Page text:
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little Wormes; So good Formes and Orders, corrupt into a Number of petty Observances. There is a Superstition, in avoiding Superstition; when men thinke to doe best, if they goe furthest from the Superstition formerly received: Therefore, Care would be had, that, (as it fareth in ill Purgings) the Good be not taken away, with the Bad; which commonly is done, when the People is the Reformer.


Of Trabaile

TRAVAILE, in the younger Sort, is a Part

of Education; In the Elder, a Part of Experience. He that travaileth into a Country, before he hath some Entrance into the Language, goeth to Schoole, and not to Travaile. That Young Men travaile under some Tutor, or grave Servant, I allow well; So that he be such a one, that hath the Language, and hath been in the Country before; whereby he may be able to tell them, what Things are worthy to be seene in the Country where they goe; what Acquaintances they are to seeke; What Exercises or discipline the Place yeeldeth. For else young Men shall goe hooded, and looke abroad little. It is a strange Thing, that in Sea voyages, where there is nothing to be seene, but Sky and Sea, Men should make Diaries; but in LandTravaile, wherin so much is to be observed, for the most part, they omit it; As if Chance, were fitter to be registred, then Observation. Let Diaries, therefore, be brought in use. The Things to be seenę and observed are: The


Courts of Princes, specially when they give Audience to Ambassadours : The Courts of Iustice, while they sit and heare Causes; And so of Consistories Ecclesiasticke: The Churches, and Monasteries, with the Monuments which are therein extant: The Wals and Fortifications of Cities and Townes; And so the Havens & Harbours : Antiquities, and Ruines: Libraries; Colledges, Disputations, and Lectures, where any are: Shipping and Navies: Houses, and Gardens of State, and Pleasure, neare great Cities: Armories : Arsenals: Magazens: Exchanges : Burses; Ware-houses: Exercises of Horsemanship; Fencing ; Trayning of Souldiers; and the like: Comedies; Such wherunto the better Sort of persons doe resort; Treasuries of lewels, and Robes; Cabinets, and Rarities: And to conclude, whatsoever is memorable in the Places; where they goe.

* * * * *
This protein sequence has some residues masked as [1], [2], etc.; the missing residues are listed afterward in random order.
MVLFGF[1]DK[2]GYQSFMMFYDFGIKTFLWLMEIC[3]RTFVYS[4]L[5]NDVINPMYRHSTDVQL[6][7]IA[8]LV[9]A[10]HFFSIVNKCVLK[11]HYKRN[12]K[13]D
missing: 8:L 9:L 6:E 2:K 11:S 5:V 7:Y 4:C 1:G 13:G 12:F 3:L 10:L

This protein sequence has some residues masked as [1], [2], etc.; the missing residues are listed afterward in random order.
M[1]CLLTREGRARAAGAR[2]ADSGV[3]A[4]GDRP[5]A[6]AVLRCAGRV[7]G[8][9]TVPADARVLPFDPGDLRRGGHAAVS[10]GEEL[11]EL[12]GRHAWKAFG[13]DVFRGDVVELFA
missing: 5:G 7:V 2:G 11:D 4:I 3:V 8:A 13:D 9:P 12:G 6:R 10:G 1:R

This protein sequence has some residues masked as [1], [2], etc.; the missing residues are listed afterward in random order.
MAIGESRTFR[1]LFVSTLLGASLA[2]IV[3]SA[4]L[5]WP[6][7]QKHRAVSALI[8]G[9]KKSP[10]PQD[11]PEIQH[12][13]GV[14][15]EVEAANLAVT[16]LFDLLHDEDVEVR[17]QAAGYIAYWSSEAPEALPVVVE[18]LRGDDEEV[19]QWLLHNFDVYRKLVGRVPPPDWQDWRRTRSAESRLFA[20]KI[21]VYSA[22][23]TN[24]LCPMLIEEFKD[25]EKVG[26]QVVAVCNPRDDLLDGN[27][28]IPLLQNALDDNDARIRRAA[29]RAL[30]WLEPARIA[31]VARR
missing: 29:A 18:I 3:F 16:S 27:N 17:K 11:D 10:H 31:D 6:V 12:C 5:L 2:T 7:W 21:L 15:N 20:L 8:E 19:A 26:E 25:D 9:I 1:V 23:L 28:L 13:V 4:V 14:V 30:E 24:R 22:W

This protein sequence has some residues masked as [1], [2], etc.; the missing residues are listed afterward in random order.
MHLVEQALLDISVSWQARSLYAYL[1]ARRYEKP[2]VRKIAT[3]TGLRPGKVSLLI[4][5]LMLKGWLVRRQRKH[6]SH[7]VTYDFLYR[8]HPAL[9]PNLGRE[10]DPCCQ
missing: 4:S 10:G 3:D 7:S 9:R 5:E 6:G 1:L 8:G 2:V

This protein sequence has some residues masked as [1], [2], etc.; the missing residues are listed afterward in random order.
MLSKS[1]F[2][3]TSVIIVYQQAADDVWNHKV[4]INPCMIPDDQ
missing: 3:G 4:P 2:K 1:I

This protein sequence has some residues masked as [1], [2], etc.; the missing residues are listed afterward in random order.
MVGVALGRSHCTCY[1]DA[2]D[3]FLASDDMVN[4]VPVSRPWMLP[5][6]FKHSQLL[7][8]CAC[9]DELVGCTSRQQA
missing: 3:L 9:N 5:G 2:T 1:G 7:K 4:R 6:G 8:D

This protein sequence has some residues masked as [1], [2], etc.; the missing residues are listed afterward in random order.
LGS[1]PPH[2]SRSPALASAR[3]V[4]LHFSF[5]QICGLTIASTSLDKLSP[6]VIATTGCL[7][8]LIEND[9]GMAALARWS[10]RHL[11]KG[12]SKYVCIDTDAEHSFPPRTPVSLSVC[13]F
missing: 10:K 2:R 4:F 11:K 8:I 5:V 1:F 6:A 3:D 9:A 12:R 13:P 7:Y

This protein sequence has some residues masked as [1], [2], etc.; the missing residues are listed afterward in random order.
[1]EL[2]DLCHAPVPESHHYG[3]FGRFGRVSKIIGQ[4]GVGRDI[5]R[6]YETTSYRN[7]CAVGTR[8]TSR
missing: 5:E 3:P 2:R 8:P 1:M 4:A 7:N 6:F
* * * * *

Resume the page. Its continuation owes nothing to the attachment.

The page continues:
After all which, the Tutors or Servants, ought to make diligent Enquirie. As for Triumphs; Masques; Feasts; Weddings; Funeralls; Capitall Executions; and such Shewes; Men need not to be put in mind of them; Yet are they not to be neglected. If you will have a Young Man, to put his Travaile, into a little Roome, and in short time, to gather much, this you must doe. First, as was said, he must have some Entrance into the Language, before he goeth. Then he must have such a Servant, or Tutor, as knoweth the Country, as was likewise said. Let him carry with him also some Card or Booke describing the Country, where he travelleth ; which will be a good Key to his Enquiry. Let him keepe also a Diary. Let him not stay

long in one Cítty, or Towne; More or lesse as the place deserveth, but not long : Nay, when he stayeth in one City or Towne, let him change his Lodging, from one End and Part of the Towne, to another; which is a great Adamant of Acquaintance. Let him sequester himselfe from the Company of his Country men, and diet in such Places, where there is good Company of the Nation, where he travaileth. Let him upon his Removes, from one place to another, procure Recommendation, to some person of Quality, residing in the Place, whither he removeth; that he may use his Favour, in those things, he desireth to see or know. Thus he may abridge his Travaile, with much profit. As for the acquaintance, which is to be sought in Travaile; That which is most of all profitable, is Acquaintance with the Secretaries, and Employd Men of Ambassadours; For so in_Travailing in one Country he shall sucke the Experience of many. Let him also see and visit, Eminent Persons, in all Kindes, which are of great Name abroad; That he may be able to tell, how the Life agreeth with the Fame. For Quarels, they are with Care and Discretion to be avoided : They are, commonly, for Mistresses; Healths; Place; and Words. And let a Man beware, how he keepeth Company, with Cholerick and Quarelsome Persons; for they will engage him into their owne Quarels. When a Travailer returneth home, let him not leave the Countries, where he hath Travailed, altogether behinde him; But maintaine a Correspondence, by letters, with those of his Acquaintance, which are of most Worth.

And let his Travaile appeare rather in his Dis. course, then in his Apparrell, or Gesture: And in his Discourse, let him be rather advised in his Answers, then forwards to tell Stories: And let it appeare, that he doth not change his Country Manners, for those of Forraigne Parts; But onely, prick in some Flowers, of that he hath Learned abroad, into the Customes of his owne Country.

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